Your First Book Launch

Elastic Press published my first short story collection, The Last Reef, in August 2008. Since then, I’ve released another fifteen books, and along the way, I’ve learned a thing or two about launching them.

Seeing my first book in print, actually holding it in my hands, was an exhilarating and terrifying experience. On the one hand, it marked the fulfilment of a life-long ambition; but on the other, it meant that the stories in the book were now fixed. I couldn’t fiddle with them anymore. Now they were out of my hands and had to stand or fall on their own merits.

I knew they were strong stories. Most of them had already seen publication in various places, including Interzone, but still I was apprehensive. I had the support of the publisher, Andrew Hook, and the good reputation he’d built for Elastic Press over the years, so I knew people would take the book seriously – but what if no-one liked it?

The book launch took place in August 2008, in the Citte of Yorke, an olde worlde pub in Holborn, a few short steps from the Chancery Lane tube station in London. It was a joint launch, as Chris Beckett was also debuting his collection, The Turing Test, which later went on to win that year’s Edge Hill Prize.

The front bar was almost empty when I arrived, and I immediately started to fret that we wouldn’t pull a crowd. I needn’t have worried. It was a warm but wet Saturday afternoon and soon people were packing the place. Chris and I took turns reading excerpts from our books, and then we held a joint Q&A session. I sold around 20 copies of my book. The crowd were good natured and all-in-all, it was a very pleasant afternoon.

What I Learned Then, And Since:

1. Location, location, location. Most launch events seem to take place in bookstores, which makes sense. But if you can’t find one, many pubs or restaurants have private function rooms that they will often let you use for free during the day, as long as you can guarantee a certain number of visitors.

2. Advertise the event beforehand on social media and your website. Include the time and location. Make it as easy as possible for people to attend. And perhaps consider offering signed book plates for those who can’t attend.

3. Get an MC. If you aren’t comfortable hosting the event all by yourself, ask a friend, your publicist, or a member of bookshop staff to act as MC. They can introduce you and help field questions from the audience.

4. Be nice to the staff. If your launch is in a bookstore, show your appreciation. If it’s after-hours, the booksellers might not be getting paid for keeping the shop open, so be as helpful and professional as possible. Let them know how much you appreciate them hosting you, and make it as easy for them as possible.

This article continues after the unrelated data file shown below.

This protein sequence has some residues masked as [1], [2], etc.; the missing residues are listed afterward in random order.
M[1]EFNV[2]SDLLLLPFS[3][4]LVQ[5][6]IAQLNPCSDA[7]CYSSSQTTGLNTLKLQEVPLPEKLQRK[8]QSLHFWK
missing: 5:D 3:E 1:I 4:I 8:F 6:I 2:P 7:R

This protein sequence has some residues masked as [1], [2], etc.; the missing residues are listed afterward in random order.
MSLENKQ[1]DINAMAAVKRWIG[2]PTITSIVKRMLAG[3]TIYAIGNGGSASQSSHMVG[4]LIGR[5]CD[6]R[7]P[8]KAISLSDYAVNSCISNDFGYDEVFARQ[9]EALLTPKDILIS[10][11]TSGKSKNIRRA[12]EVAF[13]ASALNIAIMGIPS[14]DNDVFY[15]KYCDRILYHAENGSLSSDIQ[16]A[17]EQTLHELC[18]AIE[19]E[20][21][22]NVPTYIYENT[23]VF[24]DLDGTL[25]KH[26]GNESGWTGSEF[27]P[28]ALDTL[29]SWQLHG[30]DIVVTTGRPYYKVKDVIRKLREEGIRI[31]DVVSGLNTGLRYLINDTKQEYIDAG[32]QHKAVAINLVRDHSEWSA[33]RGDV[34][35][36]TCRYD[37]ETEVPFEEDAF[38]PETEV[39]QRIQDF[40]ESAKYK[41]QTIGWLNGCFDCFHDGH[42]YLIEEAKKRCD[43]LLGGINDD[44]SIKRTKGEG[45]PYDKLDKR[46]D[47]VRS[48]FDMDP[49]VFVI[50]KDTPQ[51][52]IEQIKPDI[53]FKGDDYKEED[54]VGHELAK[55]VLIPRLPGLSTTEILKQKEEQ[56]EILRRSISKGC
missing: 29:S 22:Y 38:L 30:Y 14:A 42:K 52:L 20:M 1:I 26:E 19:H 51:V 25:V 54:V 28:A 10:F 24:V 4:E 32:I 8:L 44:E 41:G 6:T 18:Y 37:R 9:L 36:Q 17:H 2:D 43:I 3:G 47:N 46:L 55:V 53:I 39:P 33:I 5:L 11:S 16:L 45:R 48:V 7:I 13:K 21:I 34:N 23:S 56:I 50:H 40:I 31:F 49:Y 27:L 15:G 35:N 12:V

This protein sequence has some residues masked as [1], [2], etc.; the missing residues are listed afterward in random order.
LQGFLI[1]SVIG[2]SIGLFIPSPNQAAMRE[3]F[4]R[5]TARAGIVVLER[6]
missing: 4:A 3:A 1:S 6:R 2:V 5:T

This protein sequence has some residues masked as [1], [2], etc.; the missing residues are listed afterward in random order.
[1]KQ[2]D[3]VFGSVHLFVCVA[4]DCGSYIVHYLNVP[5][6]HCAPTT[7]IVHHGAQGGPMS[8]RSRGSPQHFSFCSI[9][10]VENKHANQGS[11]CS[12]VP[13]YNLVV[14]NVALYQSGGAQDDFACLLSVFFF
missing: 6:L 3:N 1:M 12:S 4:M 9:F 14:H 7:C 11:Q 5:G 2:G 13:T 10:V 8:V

5. Be approachable. Don’t hide away at the bar with a clique of followers. Work the room. Shake hands with everyone. Make eye contact and listen to everything people say to you. Don’t force yourself on people, but if they’ve taken the trouble to come out and attend your event, do them the courtesy of showing them that you’re pleased they are there. A plate of baked goods on the signing table also helps.

6. When signing books, ask what they’d like you to write. Some book collectors just want a simple signature; other readers are delighted by a personal or quirky message. To avoid disappointment, ask them up front. And always check the spelling of any names – you’d be astonished how many different ways there are to spell seemingly common names.

7. Dress comfortably. Wear something appropriate. I usually wear a blazer over a t-shirt and a pair of jeans. Once, I made the mistake of wearing a full flight suit, and by the end of the afternoon, I was wishing I’d worn a t-shirt. Find a balance between comfort, confidence and clothes that reflect the image you want to project.

8. Be engaging. When reading excerpts from your book, look at your audience as much as possible. Catch a few eyes. Speak loudly and vary your tone. If you need to, don’t be afraid to stop and take a drink. If you’re relaxed and having fun, chances are the audience will be too.

9. Record the event. The purpose of a book launch isn’t to flatter your ego; it’s to make a splash and sell some books. So don’t be afraid to ask your audience to live-tweet pictures of the event. Display your own pics on Instagram. Post videos of your reading and Q&A session on YouTube or TikTok. A book launch is a huge PR opportunity, and you should exploit it to the fullest.

10. Have fun. This is your chance to hang out with friends and meet readers. If you relax and enjoy yourself, everyone else will too.

Do you have any tips not covered above? Please feel free to share them in the comments.

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Author: Gareth L Powell